A unique opportunity to visit one of the oldest historic properties in the Southern Highlands.

Oldbury Farm Estate

Oldbury Farm Estate consists of a number of neighbouring properties which have been amalgamated by the current owner into the estate which was part of the original 2000 acre grant to James Atkinson in 1820.
Each property has a distinctive character reflected in the buildings and gardens. These properties all form part of the 550 acre working farm running Angus cattle.


The Oldbury garden encircles the 1820’s sandstone houses and incorporates many of the original trees including large specimens of Elm, Ash, Cedar, Sequoia and Pine. In the more recent times the cottage garden has been re established immediately around the house and a walled vegetable garden has been developed. Since the removal of a section of conifer western windbreak last year a broad mixed tree planting has been undertaken to provide replacement shelter. At the rear of the house there are remnant fruit trees (Apple and Plum) and a magnificent trimmed Bay.

In the 1980’s the house and garden were extensively renovated with addition of the pool, tennis court, garages and the many metres of tightly trimmed Leylandii hedges. The view from the front turning circle maintains it colonial connection to the Elm lined avenue which stretched across the paddocks to the neighbouring Mereworth.

Oldbury Cottage

Originally a shepherds hut and later a farm building, the garden around Oldbury Cottage is now a cottage garden, extending into a dense Australian native garden. The cottage and garden are separated from the surrounding farm by a haha wall, allowing uninterrupted views across the landscape.

Oldbury Arboretum

The 4ha arboretum was established 10 years ago to create a extension to the main garden and a connection, via pathways, to Oldbury Cottage. The vision was to create an arboretum which displayed strong seasonal displays with an array of primarily exotic trees. Including a collections of species such as Arbutus, Acer, Fraxinus, Quercus, Betula, Pinus, Callitris, Liriodendron etc.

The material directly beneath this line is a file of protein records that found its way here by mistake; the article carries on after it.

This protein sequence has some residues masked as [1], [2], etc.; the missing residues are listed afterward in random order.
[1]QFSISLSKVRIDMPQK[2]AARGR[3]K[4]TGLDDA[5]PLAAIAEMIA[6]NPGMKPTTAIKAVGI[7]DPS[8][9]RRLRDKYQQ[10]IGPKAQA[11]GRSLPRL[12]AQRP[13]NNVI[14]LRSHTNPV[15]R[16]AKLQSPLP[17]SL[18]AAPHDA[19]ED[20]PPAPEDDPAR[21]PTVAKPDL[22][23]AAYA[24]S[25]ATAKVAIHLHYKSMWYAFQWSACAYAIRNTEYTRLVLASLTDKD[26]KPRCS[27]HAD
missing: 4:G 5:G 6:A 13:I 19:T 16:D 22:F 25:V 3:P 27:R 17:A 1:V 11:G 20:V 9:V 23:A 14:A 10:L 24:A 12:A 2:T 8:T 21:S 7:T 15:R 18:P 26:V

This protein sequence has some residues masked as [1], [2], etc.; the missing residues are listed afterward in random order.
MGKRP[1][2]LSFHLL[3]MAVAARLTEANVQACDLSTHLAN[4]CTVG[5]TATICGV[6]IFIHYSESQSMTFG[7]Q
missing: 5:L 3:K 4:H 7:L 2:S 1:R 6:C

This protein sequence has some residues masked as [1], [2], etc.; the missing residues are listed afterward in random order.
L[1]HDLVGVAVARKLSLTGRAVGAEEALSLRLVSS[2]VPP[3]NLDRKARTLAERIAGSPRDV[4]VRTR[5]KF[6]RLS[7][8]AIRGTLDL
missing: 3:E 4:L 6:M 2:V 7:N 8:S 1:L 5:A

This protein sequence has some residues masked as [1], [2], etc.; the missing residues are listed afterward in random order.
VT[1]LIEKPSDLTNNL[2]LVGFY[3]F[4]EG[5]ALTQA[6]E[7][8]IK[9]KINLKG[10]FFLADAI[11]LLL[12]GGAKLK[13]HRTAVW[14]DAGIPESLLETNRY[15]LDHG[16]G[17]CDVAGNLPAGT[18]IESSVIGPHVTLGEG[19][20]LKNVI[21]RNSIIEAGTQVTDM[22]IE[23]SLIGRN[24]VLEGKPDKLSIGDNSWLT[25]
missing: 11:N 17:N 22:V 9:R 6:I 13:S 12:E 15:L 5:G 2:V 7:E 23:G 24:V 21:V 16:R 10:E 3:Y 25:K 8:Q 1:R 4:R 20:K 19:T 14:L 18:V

The topography, which is quite steep, has allowed for the installation of  a dedicated lookout and firepit area with an amazing view. The graded paths zig zag across the slopes providing relatively easy access. The rill is a centre piece to the whole area and runs through the central vale to the small lily pond.

Oldbury Vale

The garden at Oldbury Vale has been developed on the bones of the garden surrounding the original 1950’s house. 15 years ago the original house was replaced with a modern Richard Rowe designed residence and the new garden established. The Northern garden is primarily a woodland garden providing a shady retreat under the canopy of the many established trees such as Cedar, Liquidambar, Tulip Tree and Prunus. Large swathes of shade loving ground covers fill the garden beds and of particular interest is the use of Epimedium and Pittosporum Miss Muffett.  The Southern garden area features a sun filled lawn area with a perimeter of Cupressus torulosa windbreak and a large orchard. Several Cupressus cashmeriana frame the long view to Mt Ginginbullen.


Parking will be onsite in the paddock adjacent to Oldbury Vale. Visitors can either walk through the newly planted revegetation areas and along the small creek to Oldbury, or catch a shuttle bus directly to Oldbury, the arboretum and Oldbury Cottage.

Bus Shuttle

Two shuttle buses will be operating throughout Friday and the weekend, with pick up/drop off points at the Parking area, Oldbury and Oldbury Cottage. Buses will run about every 30 mins.


Refreshments, including light meals and a coffee van will be available at Oldbury Cottage. Toilets will be located at each of the gardens.


Oldbury, Oldbury Cottage and Oldbury Vale are all reasonably accessible. The pathways through the revegetation areas and the arboretum are steep with uneven ground, making them unsuitable for wheelchairs or people needing assistance with mobility.

No dogs except guide dogs are permitted.